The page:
"He probably has heard one too many times that the movie is better than the book. That would piss me off because the movie and the book are two different things, so I think now – a little on the heels of his film The Canyons being so horribly reviewed in the press – he's just feeling like, ‘Why won’t this American Psycho thing die? Let’s all move on.’ I mean, can you imagine you write a book and then everybody keeps talking about how the movie is better?

The book was still huge at the time even though a lot of its hugeness was controversy. There’s probably a level of tension around if you did something in 1987 and people are still talking about it; that’s probably annoying if you’ve done a bunch of other stuff and other books and made a movie, you know what I mean? He’s probably just over the whole thing at this point."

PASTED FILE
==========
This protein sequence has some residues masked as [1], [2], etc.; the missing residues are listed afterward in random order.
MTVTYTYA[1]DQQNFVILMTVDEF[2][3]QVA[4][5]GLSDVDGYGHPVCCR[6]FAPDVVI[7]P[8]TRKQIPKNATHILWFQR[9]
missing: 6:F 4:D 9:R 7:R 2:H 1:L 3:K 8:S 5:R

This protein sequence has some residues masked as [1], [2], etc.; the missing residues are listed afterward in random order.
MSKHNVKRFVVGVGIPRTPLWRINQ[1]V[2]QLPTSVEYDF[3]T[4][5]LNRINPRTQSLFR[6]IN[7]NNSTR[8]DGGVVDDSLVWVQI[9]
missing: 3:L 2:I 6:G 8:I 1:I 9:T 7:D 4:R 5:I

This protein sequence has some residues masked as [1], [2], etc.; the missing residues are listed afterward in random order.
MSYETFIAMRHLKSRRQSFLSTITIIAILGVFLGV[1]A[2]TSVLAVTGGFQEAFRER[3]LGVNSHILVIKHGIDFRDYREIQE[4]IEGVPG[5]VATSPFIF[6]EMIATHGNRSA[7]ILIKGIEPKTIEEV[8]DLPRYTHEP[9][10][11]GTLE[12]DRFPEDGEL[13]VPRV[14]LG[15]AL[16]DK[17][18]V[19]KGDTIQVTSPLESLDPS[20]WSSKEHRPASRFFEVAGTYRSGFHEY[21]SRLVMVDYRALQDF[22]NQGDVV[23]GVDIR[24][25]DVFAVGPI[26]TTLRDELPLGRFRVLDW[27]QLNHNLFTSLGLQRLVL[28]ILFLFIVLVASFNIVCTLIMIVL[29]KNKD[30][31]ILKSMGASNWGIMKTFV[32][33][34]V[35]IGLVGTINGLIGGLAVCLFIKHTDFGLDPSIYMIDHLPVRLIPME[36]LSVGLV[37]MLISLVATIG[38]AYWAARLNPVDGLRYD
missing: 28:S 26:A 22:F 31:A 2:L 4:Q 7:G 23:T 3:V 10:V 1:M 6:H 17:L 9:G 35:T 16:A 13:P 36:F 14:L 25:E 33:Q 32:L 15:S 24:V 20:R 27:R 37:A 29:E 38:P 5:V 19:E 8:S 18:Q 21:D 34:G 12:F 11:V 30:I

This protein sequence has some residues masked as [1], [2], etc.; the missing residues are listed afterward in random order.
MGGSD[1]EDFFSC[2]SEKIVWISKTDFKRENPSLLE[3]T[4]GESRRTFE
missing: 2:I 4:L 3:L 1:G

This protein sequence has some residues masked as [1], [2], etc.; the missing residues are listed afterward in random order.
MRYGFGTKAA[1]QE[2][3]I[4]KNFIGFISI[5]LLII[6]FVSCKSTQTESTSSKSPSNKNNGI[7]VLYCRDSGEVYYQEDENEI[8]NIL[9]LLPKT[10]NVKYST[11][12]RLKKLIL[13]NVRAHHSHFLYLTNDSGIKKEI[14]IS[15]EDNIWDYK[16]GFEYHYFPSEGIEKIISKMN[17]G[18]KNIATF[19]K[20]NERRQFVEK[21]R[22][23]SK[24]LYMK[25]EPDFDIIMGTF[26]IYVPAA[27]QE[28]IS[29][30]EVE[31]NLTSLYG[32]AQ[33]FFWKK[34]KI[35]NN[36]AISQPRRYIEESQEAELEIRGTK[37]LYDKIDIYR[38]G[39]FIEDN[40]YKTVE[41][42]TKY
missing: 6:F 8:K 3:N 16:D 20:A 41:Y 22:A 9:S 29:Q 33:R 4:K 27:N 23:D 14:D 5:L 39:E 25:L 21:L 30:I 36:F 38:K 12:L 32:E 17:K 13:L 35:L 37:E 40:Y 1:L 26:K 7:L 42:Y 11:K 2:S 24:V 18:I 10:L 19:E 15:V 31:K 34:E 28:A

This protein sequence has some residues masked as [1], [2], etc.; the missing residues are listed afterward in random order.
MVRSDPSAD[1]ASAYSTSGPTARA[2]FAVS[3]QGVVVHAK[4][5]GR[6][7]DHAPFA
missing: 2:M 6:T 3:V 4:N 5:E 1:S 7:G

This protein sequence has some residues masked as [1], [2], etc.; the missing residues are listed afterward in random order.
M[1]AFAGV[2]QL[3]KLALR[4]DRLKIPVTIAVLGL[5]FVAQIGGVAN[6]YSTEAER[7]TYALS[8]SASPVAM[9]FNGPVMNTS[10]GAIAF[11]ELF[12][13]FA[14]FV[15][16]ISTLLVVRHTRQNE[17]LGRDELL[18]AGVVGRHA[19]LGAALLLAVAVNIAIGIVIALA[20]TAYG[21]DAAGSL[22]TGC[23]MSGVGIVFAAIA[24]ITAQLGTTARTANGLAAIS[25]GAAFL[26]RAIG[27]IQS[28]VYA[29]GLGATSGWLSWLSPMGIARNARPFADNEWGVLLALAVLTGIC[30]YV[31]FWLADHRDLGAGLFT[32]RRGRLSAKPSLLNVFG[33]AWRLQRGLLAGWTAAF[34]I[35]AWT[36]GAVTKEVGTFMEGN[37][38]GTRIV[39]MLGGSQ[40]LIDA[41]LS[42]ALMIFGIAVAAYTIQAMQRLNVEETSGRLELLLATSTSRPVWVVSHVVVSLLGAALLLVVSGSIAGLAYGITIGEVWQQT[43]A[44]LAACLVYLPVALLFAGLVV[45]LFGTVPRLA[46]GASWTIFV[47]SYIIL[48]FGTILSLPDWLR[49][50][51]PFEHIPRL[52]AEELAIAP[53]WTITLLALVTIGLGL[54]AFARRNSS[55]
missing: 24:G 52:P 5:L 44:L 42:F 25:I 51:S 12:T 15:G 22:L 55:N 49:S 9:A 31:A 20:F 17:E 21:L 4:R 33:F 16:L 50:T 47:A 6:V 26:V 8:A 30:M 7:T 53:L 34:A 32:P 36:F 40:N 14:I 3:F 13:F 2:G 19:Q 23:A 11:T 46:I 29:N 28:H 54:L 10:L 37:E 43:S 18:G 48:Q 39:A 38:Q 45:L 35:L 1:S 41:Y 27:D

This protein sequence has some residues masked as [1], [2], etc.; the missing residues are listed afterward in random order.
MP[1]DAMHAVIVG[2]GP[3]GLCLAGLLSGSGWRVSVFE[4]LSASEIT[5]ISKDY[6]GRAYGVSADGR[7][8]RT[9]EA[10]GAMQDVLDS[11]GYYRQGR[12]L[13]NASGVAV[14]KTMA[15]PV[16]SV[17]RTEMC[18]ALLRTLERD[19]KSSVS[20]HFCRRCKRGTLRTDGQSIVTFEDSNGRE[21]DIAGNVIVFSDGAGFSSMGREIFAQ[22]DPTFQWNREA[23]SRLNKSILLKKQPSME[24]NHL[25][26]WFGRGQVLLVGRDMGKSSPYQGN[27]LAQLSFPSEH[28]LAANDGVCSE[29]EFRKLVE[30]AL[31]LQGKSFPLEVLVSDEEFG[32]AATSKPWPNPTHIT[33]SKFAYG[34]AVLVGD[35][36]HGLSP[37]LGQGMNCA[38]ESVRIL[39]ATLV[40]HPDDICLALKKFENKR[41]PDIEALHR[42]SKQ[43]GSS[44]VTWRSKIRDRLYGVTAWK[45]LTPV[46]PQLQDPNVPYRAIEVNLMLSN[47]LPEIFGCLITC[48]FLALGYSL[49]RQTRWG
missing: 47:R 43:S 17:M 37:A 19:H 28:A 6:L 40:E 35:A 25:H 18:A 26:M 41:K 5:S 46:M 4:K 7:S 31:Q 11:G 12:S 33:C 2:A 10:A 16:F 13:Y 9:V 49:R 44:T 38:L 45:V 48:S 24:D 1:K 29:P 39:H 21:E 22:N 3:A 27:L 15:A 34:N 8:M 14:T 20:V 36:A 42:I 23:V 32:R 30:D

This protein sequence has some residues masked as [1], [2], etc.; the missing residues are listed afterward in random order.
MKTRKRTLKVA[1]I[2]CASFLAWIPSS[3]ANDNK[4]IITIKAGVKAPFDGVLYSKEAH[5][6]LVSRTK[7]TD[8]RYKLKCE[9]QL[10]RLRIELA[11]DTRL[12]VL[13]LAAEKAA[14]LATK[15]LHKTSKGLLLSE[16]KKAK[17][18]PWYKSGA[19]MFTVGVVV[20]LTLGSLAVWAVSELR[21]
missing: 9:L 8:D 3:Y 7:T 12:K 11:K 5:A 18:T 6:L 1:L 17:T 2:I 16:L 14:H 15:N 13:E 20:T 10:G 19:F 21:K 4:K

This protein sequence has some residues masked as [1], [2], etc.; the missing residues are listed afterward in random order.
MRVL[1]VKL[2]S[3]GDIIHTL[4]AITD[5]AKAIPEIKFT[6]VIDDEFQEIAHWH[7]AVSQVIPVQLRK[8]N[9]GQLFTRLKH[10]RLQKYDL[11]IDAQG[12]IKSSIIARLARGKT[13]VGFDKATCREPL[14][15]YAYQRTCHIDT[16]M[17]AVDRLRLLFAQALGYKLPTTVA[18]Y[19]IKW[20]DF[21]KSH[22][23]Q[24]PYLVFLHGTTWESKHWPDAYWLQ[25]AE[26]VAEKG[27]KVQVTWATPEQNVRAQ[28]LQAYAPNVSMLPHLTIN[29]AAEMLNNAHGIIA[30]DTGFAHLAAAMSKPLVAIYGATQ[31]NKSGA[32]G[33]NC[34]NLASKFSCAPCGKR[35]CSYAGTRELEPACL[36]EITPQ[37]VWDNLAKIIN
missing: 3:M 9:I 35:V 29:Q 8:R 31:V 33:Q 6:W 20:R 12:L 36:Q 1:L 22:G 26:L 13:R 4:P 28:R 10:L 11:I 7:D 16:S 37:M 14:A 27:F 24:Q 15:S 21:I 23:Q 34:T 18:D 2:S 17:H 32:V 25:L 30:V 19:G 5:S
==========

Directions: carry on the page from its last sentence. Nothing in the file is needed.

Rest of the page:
"It’s the pinnacle of a scene in which you see that Patrick Bateman is upset while he’s killing people and mutilating them, what he really cares about is the font on a business card. Then it goes into him completely falling apart. What’s amazing on that scene too is there’s a line where the person next to him says, ‘Patrick, you’re sweating’. The thing is Christian Bale is such an amazing actor he really was sweating, he can make himself break into a tiny sweat. It’s just incredible."


"What I recall is that there’s a line that I wrote that says, ‘Don’t just stare at her asshole, eat it’ (laughs). The ratings board wanted me to take out the word 'hole' so it just says 'ass' and suddenly that made it better.